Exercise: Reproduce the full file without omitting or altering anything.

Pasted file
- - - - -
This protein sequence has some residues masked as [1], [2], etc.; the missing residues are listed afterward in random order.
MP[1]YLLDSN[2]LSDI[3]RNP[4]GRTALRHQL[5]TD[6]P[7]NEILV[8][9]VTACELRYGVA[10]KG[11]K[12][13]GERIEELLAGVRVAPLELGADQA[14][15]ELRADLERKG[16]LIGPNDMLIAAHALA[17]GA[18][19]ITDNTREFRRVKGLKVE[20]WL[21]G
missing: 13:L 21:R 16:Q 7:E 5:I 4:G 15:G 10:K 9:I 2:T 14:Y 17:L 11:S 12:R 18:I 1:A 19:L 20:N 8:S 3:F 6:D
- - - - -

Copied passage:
This protein sequence has some residues masked as [1], [2], etc.; the missing residues are listed afterward in random order.
MP[1]YLLDSN[2]LSDI[3]RNP[4]GRTALRHQL[5]TD[6]P[7]NEILV[8][9]VTACELRYGVA[10]KG[11]K[12][13]GERIEELLAGVRVAPLELGADQA[14][15]ELRADLERKG[16]LIGPNDMLIAAHALA[17]GA[18][19]ITDNTREFRRVKGLKVE[20]WL[21]G
missing: 13:L 21:R 16:Q 7:E 5:I 4:G 15:G 10:K 9:I 2:T 14:Y 17:L 11:S 12:R 18:I 1:A 19:L 20:N 8:S 3:F 6:D